Background. - Although estrogen has been shown to contribute to retardation of the development of coronary heart disease in premenopausal women, the efficacy of hormone replacement therapy for coronary heart disease prevention in women with established coronary heart disease remains controversial. Hence, additional research is needed to clarify the effects of hormone replacement therapy on the cardiovascular and clotting systems. We investigated the effect of estrogen on platelet aggregation induced by standard agonists (epinephrine and adenosine diphosphate), with and without the platelet antagonist aspirin. Furthermore, we analyzed our data according to the presence or absence of a prevalent polymorphism of the glycoprotein (GP) IIIa subunit of the platelet fibrinogen receptor GPIIb-IIIa, PIA2. Methods and Results. - The effect of estrogen on aggregation of platelets was studied in healthy men (n = 20, 10 PIA1/A1 and 10 PIA1/A2) and premenopausal healthy women (n = 10, 5 PIA1/A1 and 5 PIA1/A2). The PIA1/A1 and PIA1/A2 individuals were matched for age and race. Platelet response to agonists was investigated in the presence of (1) estrogen (10-11 to 10-8 mol/L), (2) aspirin (0.056 to 56 μmol/L), (3) estrogen plus aspirin, and (4) estrogen plus ICI 182 780 (ICI, 10-9 mol/L, an inhibitor of the estrogen receptor). We found that physiologic concentrations of estrogen strongly and significantly inhibited the aggregation of PIA1/A2 platelets (P < .005 for epinephrine and P < .05 for adenosine diphosphate, induced aggregation, respectively) in both men and women. Concentrations of estrogen that were 1000-fold greater were required to observe the same level of inhibition with PIA1/A1 platelets. In the presence of aspirin, estrogen failed to provide additional inhibitory effect on aggregation of both PIA1/A1 and PIA1/A2 platelets. The estrogen-specific inhibitor ICI blocked the effect of estrogen on aggregation, suggesting that this effect is mediated by the estrogen receptor. Conclusions. - Estrogen inhibits the aggregation of platelets, but such inhibition is highly dependent on the presence or absence of the PIA2 polymorphism of GPIIIa. However, in the presence of aspirin, the inhibitory effect of estrogen on aggregation was no longer detectable.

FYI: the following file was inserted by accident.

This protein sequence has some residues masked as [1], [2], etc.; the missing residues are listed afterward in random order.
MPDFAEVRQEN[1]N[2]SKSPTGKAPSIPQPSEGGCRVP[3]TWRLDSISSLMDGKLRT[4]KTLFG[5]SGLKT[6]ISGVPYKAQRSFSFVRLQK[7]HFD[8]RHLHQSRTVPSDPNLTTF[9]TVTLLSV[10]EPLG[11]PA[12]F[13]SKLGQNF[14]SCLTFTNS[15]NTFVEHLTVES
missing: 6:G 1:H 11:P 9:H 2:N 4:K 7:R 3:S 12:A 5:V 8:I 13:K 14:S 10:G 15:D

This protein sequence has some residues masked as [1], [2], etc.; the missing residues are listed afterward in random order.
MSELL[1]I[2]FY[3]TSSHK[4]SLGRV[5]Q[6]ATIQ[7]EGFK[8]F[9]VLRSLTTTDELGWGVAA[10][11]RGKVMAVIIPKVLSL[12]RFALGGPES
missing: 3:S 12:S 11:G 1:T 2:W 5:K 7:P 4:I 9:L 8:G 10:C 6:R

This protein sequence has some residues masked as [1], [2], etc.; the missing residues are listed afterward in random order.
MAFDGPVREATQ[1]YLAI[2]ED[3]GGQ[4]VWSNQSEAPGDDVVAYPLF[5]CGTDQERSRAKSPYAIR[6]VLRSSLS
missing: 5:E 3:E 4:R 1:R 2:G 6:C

|Original language||English (US)|
|Number of pages||4|
|Journal||Archives of Pathology and Laboratory Medicine|
|State||Published - 2001|
ASJC Scopus subject areas
- Pathology and Forensic Medicine
- Medical Laboratory Technology